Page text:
Flicking on light after light, I study each darkened corner and fiddle with the door locks, convincing myself that everything is fine – that my imagination just got the best of me.

I laugh into the darkness to reassure myself, sigh, and squirrel Kate into her hiding place before sliding back under the covers.

I comb back through the day, reciting off each to-do, like sheep leaping over a fence.

Paint floor.

Seal baseboards.

Clear weeds.

And then, I’m waking up the next morning.

Over the past few weeks, each morning has been successively refreshing. With mental cloud banks clearing, I’m steeling my nerves for what I know is going to be an uphill battle.

It’s been over a year since I submitted my manuscript for publication, and received my first crushing “Thanks but no thanks” response. Since then, the manuscript has migrated from my underwear drawer to a top closet shelf – always relegated to the darkest of alcoves.

Like my personal life, I’d deemed the tome complete. Now, it’s time to start again.

***

Sun rays pierce the foggy haze, and the floor vibrates – the slumbering house rattles awake.

And I sit here, feet firmly pressed against the cold floor, willing the warmth to pulse through my legs, propelling me forward – awake.

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Growing Season

Her bouncy hair bobs up and down as she bulldozes over to the cash register.

“CHARLENE,” she booms to her counterpart three feet away, “I’M GOIN’ ON BREAK AFTER I RING THIS GENTLEMAN UP.”

Without looking up, Charlene nods – an apparent pavlovian response to her colleague’s generously full voice.

Ears ringing, I turn back to my cardboard tray sitting atop the counter as the nursery cashier rounds the high wood island and takes her position behind the cash register. She clears her throat, as if preparing to conduct an orchestral suite. Instead, she curls her arm around the entire tray and begins scanning my veggie starts, interjecting commentary regarding the growth rates of each teeny sprout. Shoving the bulk of the starts aside, she eyes two wispy asparagus plants closely – even suspiciously.

“Well, you do know that these won’t be ready for years, right?”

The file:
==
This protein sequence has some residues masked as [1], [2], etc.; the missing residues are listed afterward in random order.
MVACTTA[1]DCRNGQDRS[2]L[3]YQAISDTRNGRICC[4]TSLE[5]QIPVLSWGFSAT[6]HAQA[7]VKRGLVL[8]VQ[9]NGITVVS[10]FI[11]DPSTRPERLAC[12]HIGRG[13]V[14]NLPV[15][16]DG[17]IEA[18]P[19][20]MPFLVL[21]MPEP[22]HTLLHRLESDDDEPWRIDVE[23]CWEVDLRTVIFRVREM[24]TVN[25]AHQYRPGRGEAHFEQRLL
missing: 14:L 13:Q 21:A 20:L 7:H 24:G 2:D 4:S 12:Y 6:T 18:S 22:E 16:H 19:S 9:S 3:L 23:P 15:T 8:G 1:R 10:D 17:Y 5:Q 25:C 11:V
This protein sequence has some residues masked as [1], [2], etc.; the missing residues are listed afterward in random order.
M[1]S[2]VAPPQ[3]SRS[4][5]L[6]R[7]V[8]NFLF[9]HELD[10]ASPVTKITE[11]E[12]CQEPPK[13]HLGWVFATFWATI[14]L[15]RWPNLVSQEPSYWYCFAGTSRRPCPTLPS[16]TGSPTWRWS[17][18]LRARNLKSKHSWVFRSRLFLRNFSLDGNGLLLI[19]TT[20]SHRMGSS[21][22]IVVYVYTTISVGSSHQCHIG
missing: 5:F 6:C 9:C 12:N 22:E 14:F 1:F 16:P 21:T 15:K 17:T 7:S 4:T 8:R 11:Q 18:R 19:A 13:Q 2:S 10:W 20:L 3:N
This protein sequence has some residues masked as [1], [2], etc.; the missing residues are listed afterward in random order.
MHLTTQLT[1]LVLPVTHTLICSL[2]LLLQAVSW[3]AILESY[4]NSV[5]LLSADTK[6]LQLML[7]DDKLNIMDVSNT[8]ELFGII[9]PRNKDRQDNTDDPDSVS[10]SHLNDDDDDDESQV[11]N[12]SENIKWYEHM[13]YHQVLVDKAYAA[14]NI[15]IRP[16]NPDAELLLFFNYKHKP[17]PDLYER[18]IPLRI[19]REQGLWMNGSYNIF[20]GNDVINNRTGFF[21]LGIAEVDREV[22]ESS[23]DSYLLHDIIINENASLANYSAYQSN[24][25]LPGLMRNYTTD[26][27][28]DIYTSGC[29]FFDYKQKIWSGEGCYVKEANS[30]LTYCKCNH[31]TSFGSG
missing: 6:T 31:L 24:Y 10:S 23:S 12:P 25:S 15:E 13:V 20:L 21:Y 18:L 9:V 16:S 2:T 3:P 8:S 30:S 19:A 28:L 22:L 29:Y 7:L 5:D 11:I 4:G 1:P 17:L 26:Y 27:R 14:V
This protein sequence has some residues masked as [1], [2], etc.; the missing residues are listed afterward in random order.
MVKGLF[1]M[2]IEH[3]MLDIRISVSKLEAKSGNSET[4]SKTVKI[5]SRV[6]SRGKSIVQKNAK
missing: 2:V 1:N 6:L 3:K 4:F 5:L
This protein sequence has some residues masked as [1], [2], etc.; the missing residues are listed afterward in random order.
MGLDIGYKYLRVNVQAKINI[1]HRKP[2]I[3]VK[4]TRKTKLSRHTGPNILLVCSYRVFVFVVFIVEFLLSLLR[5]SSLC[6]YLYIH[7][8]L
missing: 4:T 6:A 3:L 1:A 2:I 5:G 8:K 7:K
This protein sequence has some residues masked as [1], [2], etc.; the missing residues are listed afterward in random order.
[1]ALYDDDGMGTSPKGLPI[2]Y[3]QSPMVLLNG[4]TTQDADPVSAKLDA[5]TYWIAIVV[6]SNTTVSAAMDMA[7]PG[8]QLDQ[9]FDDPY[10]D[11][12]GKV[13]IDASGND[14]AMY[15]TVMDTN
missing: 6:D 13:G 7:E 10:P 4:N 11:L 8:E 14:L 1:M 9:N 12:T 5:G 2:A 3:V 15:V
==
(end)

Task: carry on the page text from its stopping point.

Fuccccck. My face flushes.

“Oh, OF COURSE. Just figured I’d get them in the ground now!”

A card swipe later, I fasten everything into the back of the car while casting intense shade at my two albatrosses and muttering, “I may just eat you out of spite.”

***

Back home, I set my full trays down inside the piecemeal garden enclosure I spent the previous afternoon methodically crafting together – using chunks of concrete as ad hoc sledgehammers, driving corroded metal stakes and rebar into the ground for structural support; wood pallets from my neighbors’ garbage for windscreens and walls; scrap fencing and old, severed wire strands for holding things together; wood paneling from a deconstructed closet for a makeshift door; and cast-off, roadside planters for additional storage.

Adding the clearance veggie starts to the mix, I halfheartedly chuckle and call up to Joanna peering out the window.

“Well, our scavenged garden isn’t going to win any beauty pageants, is it?”

JoJo sniffs the air, then disappears inside as I begin to gut bags of soil, emptying their contents into the raised bed.

Hours later, and ankle-deep in dark, rich soil, I step back and admire the hodgepodge before me: planters overflowing with half-wilted mint, parsley, basil, green onions, and shiso, and the rotting raised bed filled with rainbow chard, beets, broccoli, purple cauliflower, and kale. Mopping my brow and taking in the scene, I realize I haven’t tended a garden since I was 8 years old.

The garden

I have no clue what I’m doing. The only thing I do know is that this is more of a necessity than a hobby. I really need this to succeed.  

***

A few hours later, as the sun begins setting, I’m toting my last full watering can to my parched starts when my super hot neighbor waves from his side yard, and ventures over. Like a deer in the headlights, I stare entranced, my vocabulary quickly descending into unintelligible gibberish.

He starts chatting about the garden, and I try to play it cool, but then I notice his fly is wide open.

There is a god! 

Quickly noticing his wardrobe malfunction, he adjusts himself and zips up without the slightest bit of embarrassment. Without thinking, I sigh loudly, dejectedly – catapulting our awkwardly stilted conversation into mortifyingly tragic territory.

But as he turns to go, he calls back.

“You know, this place looks really good. You should be proud.”

My response can only be described as 40% dolphin squeak, 60% hyena shriek. I watch him walk back to his place, and then swivel around to my ramshackle garden – and then at my little rotting house.

It is something, isn’t it?

I pull open the newly secured garden door, and wander inside my little corral, nudging planters here and there, and dousing everything with water.

Tiny beads dangle at the ends of the fragile shoots, the wilted leaves. I take a deep breath, smile at this haphazard life, and whisper to myself.

Confidence. Patience. Courage.